Voices of the WW2 Veterans

Fighter pilots, crew chiefs, bombardiers, and factory workers: All had tales to tell.

A B-17 crew in England finishes its last mission. (USAF)
Air & Space Magazine

Marjorie Walters
Riveter on the B-24 wing, Ford factory, Ypsilanti, Michigan

We had different [training] schools; they called them schools. I went to rivet school. I took to it pretty quickly…. I could look at a screw at that time and tell you how many threads there were and what kind of a screw it was and so forth. They numbered the wings, and when I started we were in the 30s. I worked until they closed down the plant, and they were in the 8,000s.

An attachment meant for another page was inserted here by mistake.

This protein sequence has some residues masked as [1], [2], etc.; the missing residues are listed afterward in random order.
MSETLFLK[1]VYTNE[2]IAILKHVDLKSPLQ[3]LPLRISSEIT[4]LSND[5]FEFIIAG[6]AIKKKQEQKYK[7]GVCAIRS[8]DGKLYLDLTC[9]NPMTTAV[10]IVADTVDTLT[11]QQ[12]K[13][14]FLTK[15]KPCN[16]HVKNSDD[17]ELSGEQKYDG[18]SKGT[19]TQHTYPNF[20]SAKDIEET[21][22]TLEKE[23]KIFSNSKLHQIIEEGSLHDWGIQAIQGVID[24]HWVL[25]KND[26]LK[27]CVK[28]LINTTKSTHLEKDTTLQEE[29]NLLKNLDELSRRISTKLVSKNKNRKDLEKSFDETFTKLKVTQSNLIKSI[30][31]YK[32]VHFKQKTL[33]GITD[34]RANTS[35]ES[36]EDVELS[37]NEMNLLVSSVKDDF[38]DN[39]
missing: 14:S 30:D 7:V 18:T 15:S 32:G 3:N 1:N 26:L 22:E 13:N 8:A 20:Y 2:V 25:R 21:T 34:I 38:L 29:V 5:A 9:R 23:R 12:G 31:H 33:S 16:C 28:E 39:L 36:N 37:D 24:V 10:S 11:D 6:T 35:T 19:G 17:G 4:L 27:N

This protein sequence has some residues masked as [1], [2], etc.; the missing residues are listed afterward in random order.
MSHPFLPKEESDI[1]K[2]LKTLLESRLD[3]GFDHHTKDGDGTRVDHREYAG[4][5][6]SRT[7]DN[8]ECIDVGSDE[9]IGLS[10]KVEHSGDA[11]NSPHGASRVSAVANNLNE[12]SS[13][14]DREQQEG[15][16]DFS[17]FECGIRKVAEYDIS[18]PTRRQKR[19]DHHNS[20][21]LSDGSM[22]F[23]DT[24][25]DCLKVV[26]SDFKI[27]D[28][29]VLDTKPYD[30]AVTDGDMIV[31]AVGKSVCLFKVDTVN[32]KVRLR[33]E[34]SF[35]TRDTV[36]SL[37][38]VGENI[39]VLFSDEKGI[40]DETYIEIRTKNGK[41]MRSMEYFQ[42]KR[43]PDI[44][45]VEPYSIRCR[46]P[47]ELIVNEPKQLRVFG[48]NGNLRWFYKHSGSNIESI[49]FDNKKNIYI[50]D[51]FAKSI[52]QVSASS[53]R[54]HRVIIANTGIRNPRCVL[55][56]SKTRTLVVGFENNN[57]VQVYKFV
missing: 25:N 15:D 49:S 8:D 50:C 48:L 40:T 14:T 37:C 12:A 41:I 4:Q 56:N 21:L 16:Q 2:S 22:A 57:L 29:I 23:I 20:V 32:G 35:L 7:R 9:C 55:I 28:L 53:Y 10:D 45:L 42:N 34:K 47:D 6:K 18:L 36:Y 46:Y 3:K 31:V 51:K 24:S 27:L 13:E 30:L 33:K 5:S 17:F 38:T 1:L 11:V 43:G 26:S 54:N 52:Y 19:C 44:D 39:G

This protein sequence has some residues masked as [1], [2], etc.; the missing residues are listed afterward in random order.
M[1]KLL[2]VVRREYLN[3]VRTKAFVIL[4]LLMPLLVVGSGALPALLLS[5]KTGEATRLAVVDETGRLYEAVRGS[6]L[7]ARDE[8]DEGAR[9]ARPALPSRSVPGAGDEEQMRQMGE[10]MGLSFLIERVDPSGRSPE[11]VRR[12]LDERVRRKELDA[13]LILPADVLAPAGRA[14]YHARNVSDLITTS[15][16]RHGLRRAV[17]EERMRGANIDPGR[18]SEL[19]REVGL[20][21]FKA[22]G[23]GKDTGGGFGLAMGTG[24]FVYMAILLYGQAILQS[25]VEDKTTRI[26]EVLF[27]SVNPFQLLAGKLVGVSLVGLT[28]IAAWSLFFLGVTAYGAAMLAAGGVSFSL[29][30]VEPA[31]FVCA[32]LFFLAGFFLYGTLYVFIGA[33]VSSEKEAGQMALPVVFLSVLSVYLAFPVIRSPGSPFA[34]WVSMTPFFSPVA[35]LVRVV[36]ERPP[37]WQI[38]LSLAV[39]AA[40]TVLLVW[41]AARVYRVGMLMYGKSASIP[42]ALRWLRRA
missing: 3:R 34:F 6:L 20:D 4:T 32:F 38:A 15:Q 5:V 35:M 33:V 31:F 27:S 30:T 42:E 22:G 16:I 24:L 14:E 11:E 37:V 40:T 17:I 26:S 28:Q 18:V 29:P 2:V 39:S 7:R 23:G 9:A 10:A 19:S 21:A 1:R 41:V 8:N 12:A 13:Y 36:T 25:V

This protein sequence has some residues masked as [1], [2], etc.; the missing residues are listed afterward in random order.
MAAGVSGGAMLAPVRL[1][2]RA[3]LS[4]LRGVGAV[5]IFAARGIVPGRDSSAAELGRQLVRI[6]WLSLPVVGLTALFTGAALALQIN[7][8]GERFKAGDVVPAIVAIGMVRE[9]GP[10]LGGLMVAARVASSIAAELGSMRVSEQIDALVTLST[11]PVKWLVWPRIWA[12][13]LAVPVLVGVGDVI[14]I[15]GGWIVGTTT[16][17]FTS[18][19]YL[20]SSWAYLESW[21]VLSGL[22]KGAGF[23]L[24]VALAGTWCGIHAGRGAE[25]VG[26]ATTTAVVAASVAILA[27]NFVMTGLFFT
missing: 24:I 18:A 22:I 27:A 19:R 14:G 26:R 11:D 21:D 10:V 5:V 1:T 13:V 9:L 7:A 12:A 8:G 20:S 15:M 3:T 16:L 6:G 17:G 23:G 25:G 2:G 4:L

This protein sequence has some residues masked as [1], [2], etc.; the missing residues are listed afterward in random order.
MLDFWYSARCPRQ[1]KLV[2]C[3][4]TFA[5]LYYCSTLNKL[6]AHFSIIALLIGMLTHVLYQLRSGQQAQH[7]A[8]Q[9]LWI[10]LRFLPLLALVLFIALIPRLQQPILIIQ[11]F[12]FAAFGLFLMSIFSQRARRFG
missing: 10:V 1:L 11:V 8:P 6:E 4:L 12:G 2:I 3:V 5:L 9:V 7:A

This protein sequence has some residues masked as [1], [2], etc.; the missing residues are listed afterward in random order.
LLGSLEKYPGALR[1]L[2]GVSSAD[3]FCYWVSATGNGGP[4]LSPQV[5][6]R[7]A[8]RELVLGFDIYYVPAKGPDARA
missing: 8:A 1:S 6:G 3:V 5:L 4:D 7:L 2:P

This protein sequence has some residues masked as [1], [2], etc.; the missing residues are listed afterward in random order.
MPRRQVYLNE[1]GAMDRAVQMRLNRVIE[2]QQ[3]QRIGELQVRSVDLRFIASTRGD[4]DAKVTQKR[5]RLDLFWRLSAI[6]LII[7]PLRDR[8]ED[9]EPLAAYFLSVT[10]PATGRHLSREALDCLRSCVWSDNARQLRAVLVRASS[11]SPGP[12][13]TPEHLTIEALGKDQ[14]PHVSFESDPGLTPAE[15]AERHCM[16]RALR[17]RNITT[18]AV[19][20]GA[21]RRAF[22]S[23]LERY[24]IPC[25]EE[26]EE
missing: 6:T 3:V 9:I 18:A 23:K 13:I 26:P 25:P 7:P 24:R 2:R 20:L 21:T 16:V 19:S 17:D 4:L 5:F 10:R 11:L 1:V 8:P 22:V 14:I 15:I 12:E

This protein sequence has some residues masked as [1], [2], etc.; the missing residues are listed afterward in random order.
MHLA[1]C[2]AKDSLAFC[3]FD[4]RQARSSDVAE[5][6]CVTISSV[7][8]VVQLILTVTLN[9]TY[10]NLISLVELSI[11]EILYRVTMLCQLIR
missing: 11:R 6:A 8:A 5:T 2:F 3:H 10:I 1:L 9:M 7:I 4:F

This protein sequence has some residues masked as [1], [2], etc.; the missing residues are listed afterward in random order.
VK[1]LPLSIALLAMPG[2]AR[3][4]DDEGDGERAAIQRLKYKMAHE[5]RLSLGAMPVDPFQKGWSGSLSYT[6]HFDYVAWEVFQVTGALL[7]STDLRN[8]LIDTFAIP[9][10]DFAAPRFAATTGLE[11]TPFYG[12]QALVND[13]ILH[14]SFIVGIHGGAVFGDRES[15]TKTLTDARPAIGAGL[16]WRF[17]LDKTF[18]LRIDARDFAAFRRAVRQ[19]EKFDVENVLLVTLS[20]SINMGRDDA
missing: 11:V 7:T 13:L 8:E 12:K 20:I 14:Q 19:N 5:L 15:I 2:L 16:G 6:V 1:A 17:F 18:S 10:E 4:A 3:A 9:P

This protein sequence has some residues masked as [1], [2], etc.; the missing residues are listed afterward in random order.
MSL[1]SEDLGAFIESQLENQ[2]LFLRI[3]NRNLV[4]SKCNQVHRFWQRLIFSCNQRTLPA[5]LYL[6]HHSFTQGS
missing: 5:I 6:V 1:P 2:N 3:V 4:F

Some [of the workers] chewed [tobacco], because they couldn’t smoke out there and they would spit anyplace. Sometimes when you got into the wing it wasn’t very sanitary. It just dried up.

The factory was huge…. We weren’t allowed to go to different departments unless you had permission. And I never got to the end of the plant where the planes were really assembled. I worked in department 937, a horizontal wing, but 936 was vertical and that’s about the only two departments I got near. I met my husband there, under the wing. (Source: Air & Space Interview)

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